Now that I have learned the impact that AS has on me, I can address the various challenges caused by my diagnosis more directly and better understand why things have happened in my life as they have. Now that I comprehend why the world reacts to me the way it does, I finally have the insight and communication skills needed to find my place in the world. I can better understand others and thus adjust how I listen and communicate to meet the needs of my audience. I also express my communication needs to others up front so that we can both be on the same page from the start. While I still struggle with larger groups at times, I am now more comfortable taking moments to myself to recharge, rather than feeling like I am weak for not being able stick it out.
I must admit that this was an extremely hard article for me to write. While I am very forthcoming with all those close to me about my Asperger’s diagnosis, I have been afraid of letting the world at large know about it due to the stigma that may come along with it. I am career-driven so I have been afraid of it negatively impacting my prospects, but I also have a strong desire to give back to others. If I cannot express myself as I am, how can I truly be there for others?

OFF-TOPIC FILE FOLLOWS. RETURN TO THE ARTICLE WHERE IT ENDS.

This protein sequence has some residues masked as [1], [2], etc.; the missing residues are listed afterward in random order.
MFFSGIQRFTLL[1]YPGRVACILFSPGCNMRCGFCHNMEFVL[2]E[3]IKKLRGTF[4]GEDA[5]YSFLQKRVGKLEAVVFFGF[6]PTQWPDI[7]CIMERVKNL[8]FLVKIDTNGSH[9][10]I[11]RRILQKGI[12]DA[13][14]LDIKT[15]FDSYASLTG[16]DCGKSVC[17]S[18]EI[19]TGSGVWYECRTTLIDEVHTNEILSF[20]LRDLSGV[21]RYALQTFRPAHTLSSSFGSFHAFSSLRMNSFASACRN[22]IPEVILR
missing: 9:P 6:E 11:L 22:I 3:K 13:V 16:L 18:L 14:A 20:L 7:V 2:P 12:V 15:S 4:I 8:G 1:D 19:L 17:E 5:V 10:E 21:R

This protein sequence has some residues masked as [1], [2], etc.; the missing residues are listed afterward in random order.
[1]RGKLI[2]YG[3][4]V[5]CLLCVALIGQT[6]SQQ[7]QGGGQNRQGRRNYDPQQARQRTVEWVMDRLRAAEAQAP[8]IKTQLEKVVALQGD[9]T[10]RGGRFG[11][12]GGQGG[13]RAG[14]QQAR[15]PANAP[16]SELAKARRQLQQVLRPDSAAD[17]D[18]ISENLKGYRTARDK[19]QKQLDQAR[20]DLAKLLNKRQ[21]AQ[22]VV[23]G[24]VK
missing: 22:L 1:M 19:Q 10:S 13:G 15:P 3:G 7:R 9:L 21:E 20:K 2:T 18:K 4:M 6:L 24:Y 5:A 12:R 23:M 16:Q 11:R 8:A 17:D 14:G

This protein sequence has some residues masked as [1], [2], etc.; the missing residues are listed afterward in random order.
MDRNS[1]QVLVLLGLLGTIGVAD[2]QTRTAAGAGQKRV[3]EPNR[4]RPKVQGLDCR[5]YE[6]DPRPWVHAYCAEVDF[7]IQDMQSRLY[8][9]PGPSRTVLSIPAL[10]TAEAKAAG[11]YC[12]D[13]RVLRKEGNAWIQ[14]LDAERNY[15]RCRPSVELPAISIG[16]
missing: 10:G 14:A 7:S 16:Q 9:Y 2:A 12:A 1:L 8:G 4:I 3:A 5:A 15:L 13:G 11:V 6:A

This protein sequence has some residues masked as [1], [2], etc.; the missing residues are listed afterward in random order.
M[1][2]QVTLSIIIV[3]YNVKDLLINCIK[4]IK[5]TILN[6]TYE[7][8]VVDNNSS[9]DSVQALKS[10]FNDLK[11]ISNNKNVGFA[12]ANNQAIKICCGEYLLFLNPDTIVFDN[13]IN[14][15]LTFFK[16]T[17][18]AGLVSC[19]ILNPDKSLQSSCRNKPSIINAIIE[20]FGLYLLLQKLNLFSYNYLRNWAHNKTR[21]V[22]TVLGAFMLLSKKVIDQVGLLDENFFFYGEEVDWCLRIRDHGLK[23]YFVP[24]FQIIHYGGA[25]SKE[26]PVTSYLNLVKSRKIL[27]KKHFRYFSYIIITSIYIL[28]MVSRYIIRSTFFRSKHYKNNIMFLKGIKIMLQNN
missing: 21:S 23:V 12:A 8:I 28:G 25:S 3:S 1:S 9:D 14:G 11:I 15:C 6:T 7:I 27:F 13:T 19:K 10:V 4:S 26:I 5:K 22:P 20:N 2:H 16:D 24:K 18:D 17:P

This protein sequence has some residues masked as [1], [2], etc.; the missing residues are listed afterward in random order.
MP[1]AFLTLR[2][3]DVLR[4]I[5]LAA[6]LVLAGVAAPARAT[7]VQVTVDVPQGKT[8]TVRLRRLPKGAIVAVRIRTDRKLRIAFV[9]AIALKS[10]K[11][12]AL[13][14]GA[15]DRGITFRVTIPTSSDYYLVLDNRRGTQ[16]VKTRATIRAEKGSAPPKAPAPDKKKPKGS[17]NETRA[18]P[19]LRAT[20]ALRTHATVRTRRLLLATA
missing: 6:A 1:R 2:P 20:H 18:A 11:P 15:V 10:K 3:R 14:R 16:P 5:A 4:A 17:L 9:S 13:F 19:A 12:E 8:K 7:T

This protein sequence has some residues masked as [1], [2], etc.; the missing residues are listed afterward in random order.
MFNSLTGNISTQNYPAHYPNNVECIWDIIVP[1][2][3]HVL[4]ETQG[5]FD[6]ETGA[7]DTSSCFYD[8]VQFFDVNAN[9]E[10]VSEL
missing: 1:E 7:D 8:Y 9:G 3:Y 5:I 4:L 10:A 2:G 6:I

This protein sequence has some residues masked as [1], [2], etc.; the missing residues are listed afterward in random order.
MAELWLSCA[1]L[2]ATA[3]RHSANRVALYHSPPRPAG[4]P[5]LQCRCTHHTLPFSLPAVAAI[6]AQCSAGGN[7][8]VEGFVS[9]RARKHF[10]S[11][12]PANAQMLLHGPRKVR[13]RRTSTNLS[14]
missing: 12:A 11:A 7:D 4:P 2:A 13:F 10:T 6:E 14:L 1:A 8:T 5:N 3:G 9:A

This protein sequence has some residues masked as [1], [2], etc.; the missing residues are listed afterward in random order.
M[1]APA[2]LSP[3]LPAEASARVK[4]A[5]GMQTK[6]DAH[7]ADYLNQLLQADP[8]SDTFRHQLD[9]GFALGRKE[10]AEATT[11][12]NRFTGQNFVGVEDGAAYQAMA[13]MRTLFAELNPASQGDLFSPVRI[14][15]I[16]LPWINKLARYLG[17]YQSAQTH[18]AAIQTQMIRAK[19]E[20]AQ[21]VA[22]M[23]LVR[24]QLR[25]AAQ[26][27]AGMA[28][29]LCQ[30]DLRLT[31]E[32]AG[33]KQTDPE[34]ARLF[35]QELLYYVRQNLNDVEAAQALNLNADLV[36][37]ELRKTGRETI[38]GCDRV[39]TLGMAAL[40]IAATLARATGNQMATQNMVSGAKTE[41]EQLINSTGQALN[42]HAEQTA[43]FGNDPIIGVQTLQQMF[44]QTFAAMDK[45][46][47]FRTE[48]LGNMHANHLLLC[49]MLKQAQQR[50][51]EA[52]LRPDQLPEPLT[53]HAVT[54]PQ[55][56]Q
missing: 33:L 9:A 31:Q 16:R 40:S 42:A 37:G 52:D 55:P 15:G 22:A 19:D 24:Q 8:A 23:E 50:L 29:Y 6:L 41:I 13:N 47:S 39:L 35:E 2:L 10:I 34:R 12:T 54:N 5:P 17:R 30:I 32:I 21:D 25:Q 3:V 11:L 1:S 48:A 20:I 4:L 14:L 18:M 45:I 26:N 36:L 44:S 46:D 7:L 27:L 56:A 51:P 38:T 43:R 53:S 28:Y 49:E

If I can leave you with one final thing, please remember that discovering yourself – even your challenges – will only make you stronger. While we usually hear the words “mental health” in conjunction with the treatment for a specific diagnosis, please do not wait for a diagnosis to take care of your own Mental Wellness. Just like we exercise to help keep ourselves physically healthy and reduce the chances of physical injury, we can seek mental healthcare to keep us mentally well and reduce mental injury. And with all that said, I can finally and fully express and support the phrase “Happy Mental Health & Wellness Awareness Month!”